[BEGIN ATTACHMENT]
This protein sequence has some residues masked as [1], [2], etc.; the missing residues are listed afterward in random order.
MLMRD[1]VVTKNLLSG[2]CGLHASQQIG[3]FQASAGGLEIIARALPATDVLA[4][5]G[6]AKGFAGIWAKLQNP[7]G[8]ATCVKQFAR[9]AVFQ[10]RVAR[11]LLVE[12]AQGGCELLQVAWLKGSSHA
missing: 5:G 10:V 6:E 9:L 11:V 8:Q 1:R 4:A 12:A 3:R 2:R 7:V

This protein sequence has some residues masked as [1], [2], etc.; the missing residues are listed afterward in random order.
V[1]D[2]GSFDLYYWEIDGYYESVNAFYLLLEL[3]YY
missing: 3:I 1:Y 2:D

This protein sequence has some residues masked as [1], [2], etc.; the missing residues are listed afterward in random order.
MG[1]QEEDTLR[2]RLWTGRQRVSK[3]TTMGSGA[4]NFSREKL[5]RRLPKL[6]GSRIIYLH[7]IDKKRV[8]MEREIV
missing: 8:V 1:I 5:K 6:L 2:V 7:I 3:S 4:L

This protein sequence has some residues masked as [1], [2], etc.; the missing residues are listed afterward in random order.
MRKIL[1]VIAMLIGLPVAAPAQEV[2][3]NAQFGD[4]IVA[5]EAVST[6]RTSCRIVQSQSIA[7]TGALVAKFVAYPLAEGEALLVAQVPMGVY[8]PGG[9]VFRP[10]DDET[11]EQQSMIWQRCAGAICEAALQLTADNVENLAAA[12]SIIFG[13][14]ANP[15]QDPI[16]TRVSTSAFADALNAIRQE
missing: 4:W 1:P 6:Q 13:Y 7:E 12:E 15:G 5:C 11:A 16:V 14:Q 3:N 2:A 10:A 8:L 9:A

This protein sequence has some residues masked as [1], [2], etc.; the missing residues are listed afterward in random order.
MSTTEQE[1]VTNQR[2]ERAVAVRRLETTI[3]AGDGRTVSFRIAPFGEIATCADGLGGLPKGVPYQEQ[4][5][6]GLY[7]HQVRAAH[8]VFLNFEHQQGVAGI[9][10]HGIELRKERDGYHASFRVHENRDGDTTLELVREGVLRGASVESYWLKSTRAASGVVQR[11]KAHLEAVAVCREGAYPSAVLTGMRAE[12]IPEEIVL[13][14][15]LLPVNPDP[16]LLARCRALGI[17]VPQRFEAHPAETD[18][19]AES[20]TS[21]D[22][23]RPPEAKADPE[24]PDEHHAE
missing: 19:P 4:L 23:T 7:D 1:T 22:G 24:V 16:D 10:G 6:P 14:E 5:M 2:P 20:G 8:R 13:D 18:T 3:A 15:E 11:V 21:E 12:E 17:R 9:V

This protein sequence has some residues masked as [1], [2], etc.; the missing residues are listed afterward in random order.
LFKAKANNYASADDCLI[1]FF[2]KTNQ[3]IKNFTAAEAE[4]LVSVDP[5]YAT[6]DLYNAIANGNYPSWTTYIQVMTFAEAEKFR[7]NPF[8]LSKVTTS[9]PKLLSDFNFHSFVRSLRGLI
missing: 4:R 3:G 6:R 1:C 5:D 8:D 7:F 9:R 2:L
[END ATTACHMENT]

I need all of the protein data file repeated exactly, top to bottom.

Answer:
This protein sequence has some residues masked as [1], [2], etc.; the missing residues are listed afterward in random order.
MLMRD[1]VVTKNLLSG[2]CGLHASQQIG[3]FQASAGGLEIIARALPATDVLA[4][5]G[6]AKGFAGIWAKLQNP[7]G[8]ATCVKQFAR[9]AVFQ[10]RVAR[11]LLVE[12]AQGGCELLQVAWLKGSSHA
missing: 5:G 10:V 6:E 9:L 11:V 8:Q 1:R 4:A 12:A 3:R 2:R 7:V

This protein sequence has some residues masked as [1], [2], etc.; the missing residues are listed afterward in random order.
V[1]D[2]GSFDLYYWEIDGYYESVNAFYLLLEL[3]YY
missing: 3:I 1:Y 2:D

This protein sequence has some residues masked as [1], [2], etc.; the missing residues are listed afterward in random order.
MG[1]QEEDTLR[2]RLWTGRQRVSK[3]TTMGSGA[4]NFSREKL[5]RRLPKL[6]GSRIIYLH[7]IDKKRV[8]MEREIV
missing: 8:V 1:I 5:K 6:L 2:V 7:I 3:S 4:L

This protein sequence has some residues masked as [1], [2], etc.; the missing residues are listed afterward in random order.
MRKIL[1]VIAMLIGLPVAAPAQEV[2][3]NAQFGD[4]IVA[5]EAVST[6]RTSCRIVQSQSIA[7]TGALVAKFVAYPLAEGEALLVAQVPMGVY[8]PGG[9]VFRP[10]DDET[11]EQQSMIWQRCAGAICEAALQLTADNVENLAAA[12]SIIFG[13][14]ANP[15]QDPI[16]TRVSTSAFADALNAIRQE
missing: 4:W 1:P 6:Q 13:Y 7:E 12:E 15:G 5:C 11:A 16:V 14:Q 3:N 2:A 10:A 8:L 9:A

This protein sequence has some residues masked as [1], [2], etc.; the missing residues are listed afterward in random order.
MSTTEQE[1]VTNQR[2]ERAVAVRRLETTI[3]AGDGRTVSFRIAPFGEIATCADGLGGLPKGVPYQEQ[4][5][6]GLY[7]HQVRAAH[8]VFLNFEHQQGVAGI[9][10]HGIELRKERDGYHASFRVHENRDGDTTLELVREGVLRGASVESYWLKSTRAASGVVQR[11]KAHLEAVAVCREGAYPSAVLTGMRAE[12]IPEEIVL[13][14][15]LLPVNPDP[16]LLARCRALGI[17]VPQRFEAHPAETD[18][19]AES[20]TS[21]D[22][23]RPPEAKADPE[24]PDEHHAE
missing: 19:P 4:L 23:T 7:D 1:T 22:G 24:V 16:D 10:G 6:P 14:E 5:M 2:P 20:G 8:R 13:D 18:T 3:A 15:E 11:V 21:E 12:E 17:R 9:V

This protein sequence has some residues masked as [1], [2], etc.; the missing residues are listed afterward in random order.
LFKAKANNYASADDCLI[1]FF[2]KTNQ[3]IKNFTAAEAE[4]LVSVDP[5]YAT[6]DLYNAIANGNYPSWTTYIQVMTFAEAEKFR[7]NPF[8]LSKVTTS[9]PKLLSDFNFHSFVRSLRGLI
missing: 4:R 3:G 6:R 1:C 5:D 8:D 7:F 9:R 2:L